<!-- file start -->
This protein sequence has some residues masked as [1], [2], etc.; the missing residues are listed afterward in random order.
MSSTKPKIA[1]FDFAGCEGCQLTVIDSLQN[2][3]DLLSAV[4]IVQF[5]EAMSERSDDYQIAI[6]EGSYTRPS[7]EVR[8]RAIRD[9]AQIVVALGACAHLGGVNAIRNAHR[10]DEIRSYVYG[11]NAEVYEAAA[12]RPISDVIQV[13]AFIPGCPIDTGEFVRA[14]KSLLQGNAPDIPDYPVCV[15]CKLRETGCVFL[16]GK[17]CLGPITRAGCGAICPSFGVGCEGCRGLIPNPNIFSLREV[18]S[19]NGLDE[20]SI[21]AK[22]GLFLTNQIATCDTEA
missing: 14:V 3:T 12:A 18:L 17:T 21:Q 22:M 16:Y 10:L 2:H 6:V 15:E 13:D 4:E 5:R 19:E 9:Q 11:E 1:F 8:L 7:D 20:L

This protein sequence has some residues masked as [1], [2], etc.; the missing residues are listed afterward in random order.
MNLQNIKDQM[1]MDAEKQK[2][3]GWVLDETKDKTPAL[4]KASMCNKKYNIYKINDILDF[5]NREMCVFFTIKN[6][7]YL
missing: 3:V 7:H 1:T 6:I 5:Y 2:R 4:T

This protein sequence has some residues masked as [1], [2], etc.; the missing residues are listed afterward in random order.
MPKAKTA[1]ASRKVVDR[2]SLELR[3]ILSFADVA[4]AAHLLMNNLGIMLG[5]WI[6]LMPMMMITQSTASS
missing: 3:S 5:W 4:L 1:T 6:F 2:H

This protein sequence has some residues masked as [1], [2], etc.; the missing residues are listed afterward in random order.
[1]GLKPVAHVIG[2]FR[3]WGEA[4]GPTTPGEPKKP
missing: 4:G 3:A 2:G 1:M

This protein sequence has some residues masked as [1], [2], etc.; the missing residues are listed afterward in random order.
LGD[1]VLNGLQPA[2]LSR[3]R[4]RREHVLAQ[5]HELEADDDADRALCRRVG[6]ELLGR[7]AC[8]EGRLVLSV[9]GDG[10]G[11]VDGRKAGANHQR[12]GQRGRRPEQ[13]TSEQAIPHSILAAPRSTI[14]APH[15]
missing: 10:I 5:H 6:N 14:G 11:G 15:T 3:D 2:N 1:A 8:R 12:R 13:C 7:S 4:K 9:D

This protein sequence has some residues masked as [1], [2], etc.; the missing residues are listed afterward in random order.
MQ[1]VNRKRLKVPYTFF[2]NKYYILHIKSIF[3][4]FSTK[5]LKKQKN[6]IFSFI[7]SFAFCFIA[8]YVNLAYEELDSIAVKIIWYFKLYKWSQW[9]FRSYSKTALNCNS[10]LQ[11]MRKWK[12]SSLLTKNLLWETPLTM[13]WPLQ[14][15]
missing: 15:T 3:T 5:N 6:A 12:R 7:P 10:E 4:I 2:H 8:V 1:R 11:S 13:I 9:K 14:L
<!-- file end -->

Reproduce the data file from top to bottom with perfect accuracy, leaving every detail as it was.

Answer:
This protein sequence has some residues masked as [1], [2], etc.; the missing residues are listed afterward in random order.
MSSTKPKIA[1]FDFAGCEGCQLTVIDSLQN[2][3]DLLSAV[4]IVQF[5]EAMSERSDDYQIAI[6]EGSYTRPS[7]EVR[8]RAIRD[9]AQIVVALGACAHLGGVNAIRNAHR[10]DEIRSYVYG[11]NAEVYEAAA[12]RPISDVIQV[13]AFIPGCPIDTGEFVRA[14]KSLLQGNAPDIPDYPVCV[15]CKLRETGCVFL[16]GK[17]CLGPITRAGCGAICPSFGVGCEGCRGLIPNPNIFSLREV[18]S[19]NGLDE[20]SI[21]AK[22]GLFLTNQIATCDTEA
missing: 14:V 3:T 12:A 18:L 17:T 21:Q 22:M 16:Y 10:L 2:H 6:V 15:E 13:D 4:E 5:R 19:E 9:Q 11:E 1:F 8:L 7:D 20:L

This protein sequence has some residues masked as [1], [2], etc.; the missing residues are listed afterward in random order.
MNLQNIKDQM[1]MDAEKQK[2][3]GWVLDETKDKTPAL[4]KASMCNKKYNIYKINDILDF[5]NREMCVFFTIKN[6][7]YL
missing: 3:V 7:H 1:T 6:I 5:Y 2:R 4:T

This protein sequence has some residues masked as [1], [2], etc.; the missing residues are listed afterward in random order.
MPKAKTA[1]ASRKVVDR[2]SLELR[3]ILSFADVA[4]AAHLLMNNLGIMLG[5]WI[6]LMPMMMITQSTASS
missing: 3:S 5:W 4:L 1:T 6:F 2:H

This protein sequence has some residues masked as [1], [2], etc.; the missing residues are listed afterward in random order.
[1]GLKPVAHVIG[2]FR[3]WGEA[4]GPTTPGEPKKP
missing: 4:G 3:A 2:G 1:M

This protein sequence has some residues masked as [1], [2], etc.; the missing residues are listed afterward in random order.
LGD[1]VLNGLQPA[2]LSR[3]R[4]RREHVLAQ[5]HELEADDDADRALCRRVG[6]ELLGR[7]AC[8]EGRLVLSV[9]GDG[10]G[11]VDGRKAGANHQR[12]GQRGRRPEQ[13]TSEQAIPHSILAAPRSTI[14]APH[15]
missing: 10:I 5:H 6:N 14:G 11:G 15:T 3:D 2:N 1:A 8:R 12:R 13:C 7:S 4:K 9:D

This protein sequence has some residues masked as [1], [2], etc.; the missing residues are listed afterward in random order.
MQ[1]VNRKRLKVPYTFF[2]NKYYILHIKSIF[3][4]FSTK[5]LKKQKN[6]IFSFI[7]SFAFCFIA[8]YVNLAYEELDSIAVKIIWYFKLYKWSQW[9]FRSYSKTALNCNS[10]LQ[11]MRKWK[12]SSLLTKNLLWETPLTM[13]WPLQ[14][15]
missing: 15:T 3:T 5:N 6:A 12:R 7:P 10:E 4:I 2:H 8:V 1:R 11:S 13:I 9:K 14:L